After spending the morning inside, head to Heritage Park Historical Village to enjoy some time outdoors and explore living history. Satisfy your appetite before you jump back into afternoon activity with a refreshing lunch at Selkirk Grille as you enter the park. While Heritage Park used to be known for simple “beef on a bun” cuisine, you can expect something a bit more fresh and modern these days at Selkirk Grille, which opened in 2009. The seasonal menu features local, organic food, some of which comes from the seven gardens inside the park.

You could easily spend several days at Heritage Park, but if you only have a few hours, hop on a horse-drawn wagon to get an overview. Throughout the park, you’ll see a mixture of genuine historic buildings, replicas, and a few that have been custom built. Historical reenactors will share their passion for the history of their city as you make your way through the park.

Go back in time as you head deeper into the settlement and imagine what it was like in Calgary before European settlers arrived. At the First Nations encampment, duck inside a traditionally painted tipi and make yourself comfortable on animal hides or woven chairs as you listen to Blackfoot stories from a First Nations interpreter. Back outside, try your hand at raising a tipi or starting a fire with flint and steel.

A horse-drawn wagon and a First Nations interpreter at Heritage Park Historical Village in Calgary, Canada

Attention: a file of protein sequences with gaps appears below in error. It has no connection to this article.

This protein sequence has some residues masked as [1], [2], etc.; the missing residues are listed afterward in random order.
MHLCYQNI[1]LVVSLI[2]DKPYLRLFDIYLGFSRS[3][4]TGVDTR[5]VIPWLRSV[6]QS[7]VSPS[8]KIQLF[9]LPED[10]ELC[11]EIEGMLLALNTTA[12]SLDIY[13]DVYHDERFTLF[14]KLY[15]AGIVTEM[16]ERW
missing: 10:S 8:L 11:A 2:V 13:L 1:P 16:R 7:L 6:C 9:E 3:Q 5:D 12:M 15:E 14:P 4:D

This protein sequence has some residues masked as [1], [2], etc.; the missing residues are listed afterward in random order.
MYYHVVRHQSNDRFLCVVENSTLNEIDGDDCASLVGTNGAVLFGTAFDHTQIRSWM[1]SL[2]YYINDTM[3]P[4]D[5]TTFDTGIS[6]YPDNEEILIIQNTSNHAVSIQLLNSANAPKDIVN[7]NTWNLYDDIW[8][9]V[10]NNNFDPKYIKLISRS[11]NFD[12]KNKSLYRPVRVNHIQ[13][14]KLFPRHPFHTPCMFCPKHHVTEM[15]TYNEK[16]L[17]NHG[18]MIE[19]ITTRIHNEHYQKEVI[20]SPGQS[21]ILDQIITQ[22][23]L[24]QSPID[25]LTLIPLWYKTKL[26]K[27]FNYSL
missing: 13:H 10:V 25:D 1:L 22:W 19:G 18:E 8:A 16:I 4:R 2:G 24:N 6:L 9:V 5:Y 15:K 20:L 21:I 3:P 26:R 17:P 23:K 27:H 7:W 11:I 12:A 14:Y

Next, enjoy a modern take on traditional indigenous crafts at Moonstone Creation, a family-owned native gallery. Peruse the shop, filled with authentic native art and jewelry, including handmade crafts from artists Yvonne and her daughter Amy. Gain a deeper appreciation for the work and artistry that goes into their products by learning to do traditional beadwork or fish scale art in a hands-on workshop.

Learn about native art in a hands-on art workshop at Moonstone Creation in Calgary.

Your adventure in Calgary wouldn’t be complete without a stroll across the Bow River to Prince’s Island Park. For a splurge on dinner, head to River Café, one of the highest-rated restaurants in Calgary. The menu focuses on sustainability and features only ingredients that can be cultivated in Alberta, many of which are grown in River Café’s own garden.

Chef Matthias Fong brings such creativity, art, and flavor to the plate that you’ll leave craving things like celeriac and bison tartare—even if you’re not sure how to pronounce all the ingredients. Savor your meal inside the elegant-meets-rustic dining room, or grab a seat on the patio overlooking the Bow River.

River Cafe is one of the best fine dining restaurants in Canada.

After dinner, enjoy a restful sunset overlooking the city. If you’re visiting during the summer months and aren’t used to such northern latitudes, you might be surprised that you still have plenty of time to catch the sunset after 9:00 PM. Scotsman’s Hill on Salisbury Street SE offers a great vantage point to watch the sunset over the skyline.